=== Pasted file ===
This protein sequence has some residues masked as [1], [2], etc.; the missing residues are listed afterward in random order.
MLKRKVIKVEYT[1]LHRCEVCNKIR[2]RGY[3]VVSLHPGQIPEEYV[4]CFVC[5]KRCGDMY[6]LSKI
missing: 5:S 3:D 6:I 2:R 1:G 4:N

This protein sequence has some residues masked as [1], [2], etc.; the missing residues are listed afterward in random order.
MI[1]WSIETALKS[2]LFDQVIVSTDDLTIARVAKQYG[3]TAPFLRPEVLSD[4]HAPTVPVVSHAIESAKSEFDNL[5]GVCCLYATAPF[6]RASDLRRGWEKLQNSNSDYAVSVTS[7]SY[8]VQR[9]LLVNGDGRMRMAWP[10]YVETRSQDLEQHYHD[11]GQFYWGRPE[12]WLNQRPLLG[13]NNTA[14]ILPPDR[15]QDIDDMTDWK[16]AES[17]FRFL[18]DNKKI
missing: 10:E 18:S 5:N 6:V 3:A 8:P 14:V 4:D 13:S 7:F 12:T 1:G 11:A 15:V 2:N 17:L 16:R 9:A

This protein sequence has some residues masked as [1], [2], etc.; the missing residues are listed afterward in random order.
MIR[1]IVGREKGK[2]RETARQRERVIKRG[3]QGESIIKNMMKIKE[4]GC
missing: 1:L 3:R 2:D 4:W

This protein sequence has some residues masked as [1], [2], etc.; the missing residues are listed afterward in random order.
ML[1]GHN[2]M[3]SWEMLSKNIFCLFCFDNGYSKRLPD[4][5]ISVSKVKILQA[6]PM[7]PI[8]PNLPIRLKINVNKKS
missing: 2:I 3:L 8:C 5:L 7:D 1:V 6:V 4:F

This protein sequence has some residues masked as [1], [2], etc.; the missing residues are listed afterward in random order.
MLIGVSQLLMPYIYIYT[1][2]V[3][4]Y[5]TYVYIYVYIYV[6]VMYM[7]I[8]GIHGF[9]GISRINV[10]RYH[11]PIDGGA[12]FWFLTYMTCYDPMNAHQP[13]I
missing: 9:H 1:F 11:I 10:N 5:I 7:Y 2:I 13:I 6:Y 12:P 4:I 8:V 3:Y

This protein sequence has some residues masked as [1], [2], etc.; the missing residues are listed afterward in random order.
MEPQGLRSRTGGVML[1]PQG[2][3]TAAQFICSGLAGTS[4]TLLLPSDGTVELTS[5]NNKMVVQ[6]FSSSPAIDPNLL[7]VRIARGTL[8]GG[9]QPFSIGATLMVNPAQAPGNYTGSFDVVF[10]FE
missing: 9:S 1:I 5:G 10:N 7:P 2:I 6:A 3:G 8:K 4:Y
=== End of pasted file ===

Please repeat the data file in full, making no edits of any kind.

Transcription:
This protein sequence has some residues masked as [1], [2], etc.; the missing residues are listed afterward in random order.
MLKRKVIKVEYT[1]LHRCEVCNKIR[2]RGY[3]VVSLHPGQIPEEYV[4]CFVC[5]KRCGDMY[6]LSKI
missing: 5:S 3:D 6:I 2:R 1:G 4:N

This protein sequence has some residues masked as [1], [2], etc.; the missing residues are listed afterward in random order.
MI[1]WSIETALKS[2]LFDQVIVSTDDLTIARVAKQYG[3]TAPFLRPEVLSD[4]HAPTVPVVSHAIESAKSEFDNL[5]GVCCLYATAPF[6]RASDLRRGWEKLQNSNSDYAVSVTS[7]SY[8]VQR[9]LLVNGDGRMRMAWP[10]YVETRSQDLEQHYHD[11]GQFYWGRPE[12]WLNQRPLLG[13]NNTA[14]ILPPDR[15]QDIDDMTDWK[16]AES[17]FRFL[18]DNKKI
missing: 10:E 18:S 5:N 6:V 3:A 8:P 14:V 4:D 13:S 7:F 12:T 1:G 11:A 15:V 2:N 17:L 16:R 9:A

This protein sequence has some residues masked as [1], [2], etc.; the missing residues are listed afterward in random order.
MIR[1]IVGREKGK[2]RETARQRERVIKRG[3]QGESIIKNMMKIKE[4]GC
missing: 1:L 3:R 2:D 4:W

This protein sequence has some residues masked as [1], [2], etc.; the missing residues are listed afterward in random order.
ML[1]GHN[2]M[3]SWEMLSKNIFCLFCFDNGYSKRLPD[4][5]ISVSKVKILQA[6]PM[7]PI[8]PNLPIRLKINVNKKS
missing: 2:I 3:L 8:C 5:L 7:D 1:V 6:V 4:F

This protein sequence has some residues masked as [1], [2], etc.; the missing residues are listed afterward in random order.
MLIGVSQLLMPYIYIYT[1][2]V[3][4]Y[5]TYVYIYVYIYV[6]VMYM[7]I[8]GIHGF[9]GISRINV[10]RYH[11]PIDGGA[12]FWFLTYMTCYDPMNAHQP[13]I
missing: 9:H 1:F 11:I 10:N 5:I 7:Y 2:I 13:I 6:Y 12:P 4:I 8:V 3:Y

This protein sequence has some residues masked as [1], [2], etc.; the missing residues are listed afterward in random order.
MEPQGLRSRTGGVML[1]PQG[2][3]TAAQFICSGLAGTS[4]TLLLPSDGTVELTS[5]NNKMVVQ[6]FSSSPAIDPNLL[7]VRIARGTL[8]GG[9]QPFSIGATLMVNPAQAPGNYTGSFDVVF[10]FE
missing: 9:S 1:I 5:G 10:N 7:P 2:I 6:A 3:G 8:K 4:Y